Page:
MARK HATMAKER: This is a tough one to answer. The historical evidence seems to point to wrestling being quite popular in many cultures between the two Olympic eras. There’s hardly a village festival of note that didn’t include some gathering of locals to wrestle for bragging rights or town honors.

If we accept that, then modern wrestling was merely keying into that popularity. It seems to be more since the advent of show/entertainment wrestling that we’ve seen a marked decrease in the actual sport’s popularity and a gradual disappearance from festivals.

Some of this might be blamed on the show version of wrestling itself, where the spectacle of what’s clearly pretend becomes so entangled in some minds that — let’s face it — it delivers a crushing blow to the acceptability of what is legitimate.

Wrestling is popular with youth, but we must look to show wrestling as one of the drivers of this. As show wrestling was rising in the 1920s and ’30s and taking over the legitimate circuit, many shooters — real-deal professional wrestlers with actual wrestling prowess — became disenchanted and left the circuit. Many of these athletes didn’t want to give up on the game and wound up starting high-school wrestling programs.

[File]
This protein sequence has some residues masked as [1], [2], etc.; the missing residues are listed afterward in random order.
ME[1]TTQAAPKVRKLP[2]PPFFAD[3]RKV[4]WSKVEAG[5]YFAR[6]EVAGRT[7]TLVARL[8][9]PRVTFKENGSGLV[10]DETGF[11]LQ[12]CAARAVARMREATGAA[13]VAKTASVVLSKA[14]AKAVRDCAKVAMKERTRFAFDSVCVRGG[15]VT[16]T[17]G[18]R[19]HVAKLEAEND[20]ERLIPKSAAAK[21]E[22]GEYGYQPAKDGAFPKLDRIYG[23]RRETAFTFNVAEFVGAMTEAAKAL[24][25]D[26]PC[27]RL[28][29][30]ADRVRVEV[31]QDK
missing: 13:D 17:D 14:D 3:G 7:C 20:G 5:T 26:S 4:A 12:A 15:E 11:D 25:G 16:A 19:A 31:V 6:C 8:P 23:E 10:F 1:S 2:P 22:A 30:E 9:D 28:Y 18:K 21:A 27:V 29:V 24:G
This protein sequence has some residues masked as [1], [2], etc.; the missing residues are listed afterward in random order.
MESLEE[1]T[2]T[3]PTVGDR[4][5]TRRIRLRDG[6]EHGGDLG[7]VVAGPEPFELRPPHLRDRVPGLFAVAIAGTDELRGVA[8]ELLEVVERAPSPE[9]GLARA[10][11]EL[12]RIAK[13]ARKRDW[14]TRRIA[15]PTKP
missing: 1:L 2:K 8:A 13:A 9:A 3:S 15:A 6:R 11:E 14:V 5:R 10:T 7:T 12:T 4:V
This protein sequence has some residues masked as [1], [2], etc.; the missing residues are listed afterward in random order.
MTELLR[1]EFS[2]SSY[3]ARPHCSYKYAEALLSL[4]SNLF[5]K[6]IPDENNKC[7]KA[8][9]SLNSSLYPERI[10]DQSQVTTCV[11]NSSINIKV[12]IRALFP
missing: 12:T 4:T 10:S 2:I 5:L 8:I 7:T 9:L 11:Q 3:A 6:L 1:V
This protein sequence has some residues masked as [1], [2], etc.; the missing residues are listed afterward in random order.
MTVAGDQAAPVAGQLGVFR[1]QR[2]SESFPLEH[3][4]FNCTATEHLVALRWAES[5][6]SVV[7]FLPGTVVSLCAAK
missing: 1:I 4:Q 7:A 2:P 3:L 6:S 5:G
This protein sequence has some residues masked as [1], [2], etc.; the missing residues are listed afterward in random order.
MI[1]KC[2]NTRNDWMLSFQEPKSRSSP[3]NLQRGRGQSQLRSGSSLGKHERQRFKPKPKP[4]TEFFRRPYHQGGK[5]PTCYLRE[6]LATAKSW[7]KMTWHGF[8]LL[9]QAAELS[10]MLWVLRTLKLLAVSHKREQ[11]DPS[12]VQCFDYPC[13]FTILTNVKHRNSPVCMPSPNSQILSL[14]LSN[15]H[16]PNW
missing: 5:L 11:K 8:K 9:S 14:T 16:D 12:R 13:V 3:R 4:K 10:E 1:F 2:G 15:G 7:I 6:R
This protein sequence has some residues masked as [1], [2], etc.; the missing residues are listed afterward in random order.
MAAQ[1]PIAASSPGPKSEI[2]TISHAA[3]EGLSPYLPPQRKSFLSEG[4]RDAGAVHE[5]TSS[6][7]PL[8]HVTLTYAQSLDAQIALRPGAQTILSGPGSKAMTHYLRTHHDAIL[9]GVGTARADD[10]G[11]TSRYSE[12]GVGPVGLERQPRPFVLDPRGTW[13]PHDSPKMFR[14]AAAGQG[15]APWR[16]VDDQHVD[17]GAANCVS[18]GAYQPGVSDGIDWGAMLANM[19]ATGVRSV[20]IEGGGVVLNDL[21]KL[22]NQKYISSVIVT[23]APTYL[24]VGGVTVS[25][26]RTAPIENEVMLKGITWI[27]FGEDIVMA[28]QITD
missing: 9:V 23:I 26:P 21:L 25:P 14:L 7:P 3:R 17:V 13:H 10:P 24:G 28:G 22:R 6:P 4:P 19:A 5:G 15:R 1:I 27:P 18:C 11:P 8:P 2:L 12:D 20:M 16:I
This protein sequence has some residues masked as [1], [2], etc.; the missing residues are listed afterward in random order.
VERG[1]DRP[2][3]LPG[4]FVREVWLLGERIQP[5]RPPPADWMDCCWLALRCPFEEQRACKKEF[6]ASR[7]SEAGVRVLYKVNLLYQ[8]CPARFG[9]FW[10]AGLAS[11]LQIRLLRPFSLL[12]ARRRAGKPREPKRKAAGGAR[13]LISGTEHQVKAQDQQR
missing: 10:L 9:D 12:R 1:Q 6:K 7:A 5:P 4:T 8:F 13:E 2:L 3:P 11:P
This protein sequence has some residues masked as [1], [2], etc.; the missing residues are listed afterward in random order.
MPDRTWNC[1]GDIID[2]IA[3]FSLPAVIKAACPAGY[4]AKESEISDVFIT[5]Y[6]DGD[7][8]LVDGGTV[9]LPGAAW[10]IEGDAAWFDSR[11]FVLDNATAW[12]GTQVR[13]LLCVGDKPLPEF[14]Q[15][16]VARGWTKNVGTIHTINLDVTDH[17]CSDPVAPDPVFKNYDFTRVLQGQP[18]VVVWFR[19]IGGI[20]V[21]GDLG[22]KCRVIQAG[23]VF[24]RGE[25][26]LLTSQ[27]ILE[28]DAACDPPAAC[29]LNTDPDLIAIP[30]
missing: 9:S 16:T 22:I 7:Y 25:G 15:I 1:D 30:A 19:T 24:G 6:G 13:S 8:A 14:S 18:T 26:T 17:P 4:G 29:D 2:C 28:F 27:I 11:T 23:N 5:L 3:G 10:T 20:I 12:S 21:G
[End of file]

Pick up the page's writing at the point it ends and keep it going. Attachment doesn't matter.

QUESTION: Did the addition of wrestling to the modern Olympics change it from a form of self-defense to a “sport kids do in high school when they’re forced to”?

Kelly McCann’s Combatives Self-Defense Course, a new remote-learning program from Black Belt, will help you fine-tune your street-defense skills using your tablet or smartphone!

MARK HATMAKER: Adding a rule set to protect athletes moved it a bit into the less-than-real-world-martial-arts category, but I say that with some qualification. If we accept that MMA is a sport — which it is, albeit a sport that seems like it has good transfers to self-defense — and if we acknowledge that most MMA fighters believe there’s no finer base for MMA than wrestling, we must conclude that wrestling is a sport. But it’s a combat sport that will stand you in better stead in a real-world confrontation than, say, tennis or basketball.

All in all, the rules are there to protect the athlete, but anyone who’s been on the mat can tell you that, rules or not, if you aren’t prepared for what the wrestler is going to dish …

Jim Arvanitis on the Greek Olympic Games, MMA and Pankration